On 17 December 1973, St Helena issued a 6p stamp to commemorate General Goddard's capture of the Dutch East Indiamen. See:
Notes, citations, and references
- Hardy has Wigram becoming her owner by the third voyage.
- A first-class share was worth £4 3s 6d; a fourth-class share was worth 3s 1d.
- The Maritime Museum Rotterdam (the Netherlands) holds another painting by Thomas Luny of the seizure. Head of Collections of the Maritime Museum Rotterdam, Jeroen ter Brugge, is preparing a publication on the subject that he will present in 2014 on the occasion of an exhibition on the decay of the Dutch East India Company.
- Galgo had only a brief career in the Royal Navy. She foundered in a squall on 9 October 1800, with the loss of her captain and much of her crew.
- Hardy (1811), p.131.
- Hackman (2001).
- Lloyd's Register (1799), Supplement seq. no. G347.
- "Register of Letters of Marque against France 1793–1815"."Archived copy". Archived from the original on 2015-07-09. Retrieved 2015-10-07. — accessed 11 June 2011.
- Gentleman's Magazine, (1784), p.788.
- British Library: General Goddard.
- Gentleman's Magazine, Vol. 60, Part 1, p.471.
- Hardy (1811), p. xiv.
- van Eyeck van Heslinga (1988), p.43.
- Sicking et al. (2004), p.96.
- Gentleman's Magazine, September 1795, pp.781-2.
- Lubbock (1922), p.39-40.
- Vancouver (1798), pp.471-486.
- van Eyck van Eslinga (1983), pp.222-7.
- Vancouver (1798), p.483.
- ven Eyck van Enslinga (1983), p.45.
- "no. 18485". The London Gazette. 8 July 1828. p. 1329.
- The Asiatic annual register or a view of the history of Hindustan and of the politics, commerce and literature of Asia, Volume 7 (1805), pp.53-60.
- Asiatic Annual Register for the Year 1805 (1807), p.53.
- "no. 15228". The London Gazette. 4 February 1800. pp. 116–117.
- Dillon (1953), Vol. 1, p.369.
- Dillon 1953), Vol.1, p.366.
- Marshall (1827), Supplement, Part 1, p.300.
- Pavía y Pavía (1873), p.592.
- Shipstamps - General Goddard.- Accessed 6 March 2012
- Dillon, Sir William Henry Dillon and Michael A. Lewis (ed.) (1953) A Narrative of my professional adventures (1790-1739). (Naval Records Society).
- Hackman, Rowan (2001) Ships of the East India Company. (World Ship Society).
- Hardy, Charles and Horatio Charles Hardy (1811) A register of ships, employed in the service of the Honorable the United East India Company, from the year 1760 to 1810: with an appendix, containing a variety of particulars, and useful information interesting to those concerned with East India commerce. (London: Black, Parry, and Kingsbury).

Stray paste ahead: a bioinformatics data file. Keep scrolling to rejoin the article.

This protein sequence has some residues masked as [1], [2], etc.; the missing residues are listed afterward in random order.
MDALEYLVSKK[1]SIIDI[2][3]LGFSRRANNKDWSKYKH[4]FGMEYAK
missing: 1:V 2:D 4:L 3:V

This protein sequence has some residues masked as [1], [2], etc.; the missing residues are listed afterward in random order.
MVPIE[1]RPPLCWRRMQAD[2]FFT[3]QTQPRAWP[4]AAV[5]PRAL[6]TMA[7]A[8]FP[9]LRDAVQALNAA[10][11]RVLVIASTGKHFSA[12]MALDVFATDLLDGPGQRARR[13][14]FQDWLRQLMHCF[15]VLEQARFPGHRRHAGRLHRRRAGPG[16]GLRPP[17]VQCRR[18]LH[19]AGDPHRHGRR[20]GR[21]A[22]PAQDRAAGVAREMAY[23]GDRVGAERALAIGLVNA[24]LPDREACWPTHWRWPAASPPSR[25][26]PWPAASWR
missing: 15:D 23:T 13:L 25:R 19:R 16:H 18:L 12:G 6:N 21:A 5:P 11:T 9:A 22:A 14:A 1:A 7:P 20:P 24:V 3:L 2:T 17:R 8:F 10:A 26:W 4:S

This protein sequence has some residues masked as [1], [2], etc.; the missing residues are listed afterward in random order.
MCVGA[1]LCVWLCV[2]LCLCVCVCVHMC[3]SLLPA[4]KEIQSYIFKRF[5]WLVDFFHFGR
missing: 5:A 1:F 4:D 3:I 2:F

- Lubbock, Basil (1922/1950) The Blackwall frigates. (Boston: Charles E. Lauriat Co.). ISBN 978-1174635083
- Marshall, John ( 1823–1835) Royal naval biography, or, Memoirs of the services of all the flag-officers, superannuated rear-admirals, retired-captains, post-captains, and commanders, whose names appeared on the Admiralty list of sea officers at the commencement of the present year 1823, or who have since been promoted ... (London: Longman, Hurst, Rees, Orme and Brown).
- Pavía y Pavía, Francisco de Paula (1873) Galeria biografica de los generales de marina, jefes y personajes notables que figuraron en la misma corporacion desde 1700 á 1868. (J. Lopez).
- Sicking, Louis, Harry de Bles and Erlend des Bouvrie (2004) Dutch light in the "Norwegian night": maritime relations and migration across the North Sea in early modern times. (Hilversum: Uitgeverij Verloren). ISBN 978-90-6550-814-0
- van Eyeck van Heslinga, Dr. E.S. (1988) Van compagnie naar koopvaardij: De sheepvaartverbinding van de Baatfse Republiek met de koloniën in Azië, 1795-1803, Hollandse Historische Reeks No. 9. (Amsterdam:De Bataafsche Leeuwe). ISBN 90-6707-174-9
- Vancouver, George (1798) A voyage of discovery to the North Pacific Ocean, and round the world: in which the coast of north-west America has been carefully examined and accurately surveyed: Undertaken by His Majesty's command, principally with a view to ascertain the existence of any navigable communication between the North Pacific and North Atlantic Oceans, and performed in the years 1790, 1791, 1792, 1793, 1794, and 1795, in the Discovery sloop of war, and armed tender Chatham, under the command of Captain George Vancouver: in three volumes. (G. G. and J. Robinson)